The current version (v1.3) of the checklist is available as a PDF under Additional Assets at the end of this paper. You can access earlier versions of the checklist (with version history) via the blog post for version 1.2. Parameter explanations appear in the final section.

Updates/changes from v1.2:

- The “Pre-scan normalization” parameter has been renamed “Signal intensity correction/normalization.”

- Reviewed and revised explanatory notes.

- New parameters: RO partial Fourier scheme, Number of echoes, Saturation bands, Gradient non-linearity correction, Z-shim gradient correction, On-resonance adjustment.


BOLD – blood oxygenation-level dependent (contrast)

EPI – echo planar imaging

fMRI – functional magnetic resonance imaging

FOV - Field-of-view

GRAPPA – generalized autocalibrating partially parallel acquisitions

MB - Multi-band

N/2 - Half-FOV (for Nyquist ghosts)

PE - Phase encode

RF – radiofrequency

RO - readout

Rx - Radiofrequency (RF) receiver

SENSE – sensitivity encoding

SER - Simultaneous echo refocusing

SIR - Simultaeous image refocusing

SMS - Simultaneous multi-slice

T – tesla

T1 – Spin-lattice relaxation time

Tx - Radiofrequency (RF) transmitter

TE - Echo time

TR - Repetition time

Variable names and explanatory notes


NB the explanatory notes below do not contain the entirety of the checklist! Some obvious variables do not appear below! Please see the PDF for the full list.

Essential – Scanner

Magnetic field strength: Given in tesla (T). In lieu of magnetic field strength the scanner operating frequency (in MHz) might be considered acceptable if proton (1-H) fMRI can be assumed.

Console type/model: The product name of the console/platform used as the pulse sequence controller, e.g. TIM/Trio, HDx, Achieva. Any upgraded or non-standard hardware should be reported.

Essential – Hardware Options

Rx coil type: For standard coils provided by the scanner vendor, a simple description consisting of the number of independent elements or channels should suffice, e.g. a 12-channel phased array coil, a 16-leg birdcage coil. Custom or third-party coils might warrant more detailed information, including the manufacturer. Most head-sized coils are Rx-only these days, but specifying Rx-only doesn't hurt if there could be any ambiguity, e.g. a birdcage coil could quite easily be Tx/Rx.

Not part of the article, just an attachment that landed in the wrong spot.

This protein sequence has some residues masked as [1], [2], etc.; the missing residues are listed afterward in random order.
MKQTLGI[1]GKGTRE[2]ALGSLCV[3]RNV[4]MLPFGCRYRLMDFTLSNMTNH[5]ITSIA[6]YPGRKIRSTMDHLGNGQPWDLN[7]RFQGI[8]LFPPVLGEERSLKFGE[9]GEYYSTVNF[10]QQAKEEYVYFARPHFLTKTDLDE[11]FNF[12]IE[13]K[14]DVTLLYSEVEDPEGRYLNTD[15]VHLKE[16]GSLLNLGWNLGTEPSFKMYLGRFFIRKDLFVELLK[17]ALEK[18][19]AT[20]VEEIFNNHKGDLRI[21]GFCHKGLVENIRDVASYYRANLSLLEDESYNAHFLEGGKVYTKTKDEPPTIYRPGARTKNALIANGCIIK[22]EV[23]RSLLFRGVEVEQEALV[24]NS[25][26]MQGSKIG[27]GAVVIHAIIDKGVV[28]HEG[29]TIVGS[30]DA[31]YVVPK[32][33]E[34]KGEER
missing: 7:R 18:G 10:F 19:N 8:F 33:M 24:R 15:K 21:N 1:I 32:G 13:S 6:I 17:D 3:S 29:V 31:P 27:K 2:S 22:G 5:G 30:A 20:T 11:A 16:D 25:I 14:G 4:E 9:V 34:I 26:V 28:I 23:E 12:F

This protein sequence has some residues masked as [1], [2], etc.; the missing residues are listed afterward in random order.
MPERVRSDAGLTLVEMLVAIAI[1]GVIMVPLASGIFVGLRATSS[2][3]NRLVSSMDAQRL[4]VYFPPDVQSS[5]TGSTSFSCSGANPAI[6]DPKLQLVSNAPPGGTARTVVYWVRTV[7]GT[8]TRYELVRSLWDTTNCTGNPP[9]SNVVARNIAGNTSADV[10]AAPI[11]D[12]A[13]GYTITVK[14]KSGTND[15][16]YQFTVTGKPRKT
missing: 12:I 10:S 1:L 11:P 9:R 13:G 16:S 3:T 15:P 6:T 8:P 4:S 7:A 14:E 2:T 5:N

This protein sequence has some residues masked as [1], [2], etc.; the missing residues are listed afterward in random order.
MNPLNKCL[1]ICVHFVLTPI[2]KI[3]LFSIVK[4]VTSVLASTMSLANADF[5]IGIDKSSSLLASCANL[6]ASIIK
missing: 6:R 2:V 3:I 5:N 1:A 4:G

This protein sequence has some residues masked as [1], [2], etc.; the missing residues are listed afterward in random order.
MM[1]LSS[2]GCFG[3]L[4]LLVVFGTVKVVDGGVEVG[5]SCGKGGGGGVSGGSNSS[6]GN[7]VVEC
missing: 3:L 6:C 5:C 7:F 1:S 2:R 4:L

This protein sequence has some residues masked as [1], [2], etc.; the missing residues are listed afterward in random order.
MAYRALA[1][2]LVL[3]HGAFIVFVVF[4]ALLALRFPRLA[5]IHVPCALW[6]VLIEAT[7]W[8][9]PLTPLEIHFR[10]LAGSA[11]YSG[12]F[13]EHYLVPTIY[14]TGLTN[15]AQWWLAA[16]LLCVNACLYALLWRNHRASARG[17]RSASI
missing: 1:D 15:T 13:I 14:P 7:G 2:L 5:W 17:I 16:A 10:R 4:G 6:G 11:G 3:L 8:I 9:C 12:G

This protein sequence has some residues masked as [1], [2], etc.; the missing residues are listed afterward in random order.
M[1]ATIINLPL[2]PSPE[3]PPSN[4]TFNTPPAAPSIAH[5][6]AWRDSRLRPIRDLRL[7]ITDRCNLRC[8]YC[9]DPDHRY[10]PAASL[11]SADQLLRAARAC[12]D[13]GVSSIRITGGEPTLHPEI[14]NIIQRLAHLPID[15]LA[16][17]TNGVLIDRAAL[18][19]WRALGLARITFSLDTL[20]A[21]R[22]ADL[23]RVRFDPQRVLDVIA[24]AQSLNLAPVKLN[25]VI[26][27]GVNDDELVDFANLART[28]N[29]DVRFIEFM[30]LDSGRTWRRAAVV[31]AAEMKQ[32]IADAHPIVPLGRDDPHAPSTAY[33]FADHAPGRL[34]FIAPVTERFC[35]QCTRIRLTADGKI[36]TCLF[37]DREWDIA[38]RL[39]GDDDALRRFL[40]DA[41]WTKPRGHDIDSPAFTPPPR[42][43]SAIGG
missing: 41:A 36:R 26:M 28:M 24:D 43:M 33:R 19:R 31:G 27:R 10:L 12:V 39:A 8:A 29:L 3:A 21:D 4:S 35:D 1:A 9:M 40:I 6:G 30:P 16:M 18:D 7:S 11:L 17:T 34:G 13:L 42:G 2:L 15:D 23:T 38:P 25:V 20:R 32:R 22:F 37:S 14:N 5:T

Essential – In-Plane Spatial Encoding

Pulse sequence type: A generic name/descriptor is preferred, e.g. single-shot EPI, or spiral in/out.

Number of shots (if > 1): Multi-shot EPI isn't a common pulse sequence; single-shot EPI is by far the most common variant, even if acquired using parallel imaging acceleration. I include this option to reinforce the importance of reporting the spatial encoding accurately.

PE acceleration factor (if > 1): This is usually called the acceleration factor, R in the literature. Vendors may use their own branded notation, e.g. iPAT factor, ASSET factor.
PE acceleration type (if > 1):
Generic names for parallel imaging methods, such as SENSE or GRAPPA, are preferred. Trade names may be acceptable provided that the actual (published) method can be deciphered from the scanner vendor and console type.

PE partial Fourier scheme (if used): Convention suggests listing the acquired portion/fraction of k-space rather than the omitted fraction. Any fraction that makes sense could be used, e.g. 6/8 or 48/64 are clearly equivalent. It is useful to specify whether early or late echoes were omitted. Also, reconstruction other than zero filling, e.g. conjugate synthesis, should be specified.

RO partial Fourier scheme (if used): While uncommon, the continued development of fMRI at 7 T may popularize this method of shortening the echo train in EPI. Reporting should follow the guidelines for PE partial Fourier.

Essential – Spatial Parameters

In-plane matrix: This should be the acquired matrix. If partial Fourier is used then it is beneficial to report the corresponding full k-space matrix as well as the partial Fourier fraction. (See also the In-plane reconstructed matrix parameter in the Supplemental section.)

In-plane filtering (if any): Non-experts may be unaware that filtering might be applied to their "raw" images before they come off the scanner. It is imperative to check and report whether any spatial smoothing or filtering was applied on the scanner.

Slice thickness: For now I would use the numbers reported by the scanner, even though there may be some small variation across scanner vendors and across pulse sequences. For example, some vendors may use full width at half slice height while others may use a definition of slice width at or near the base.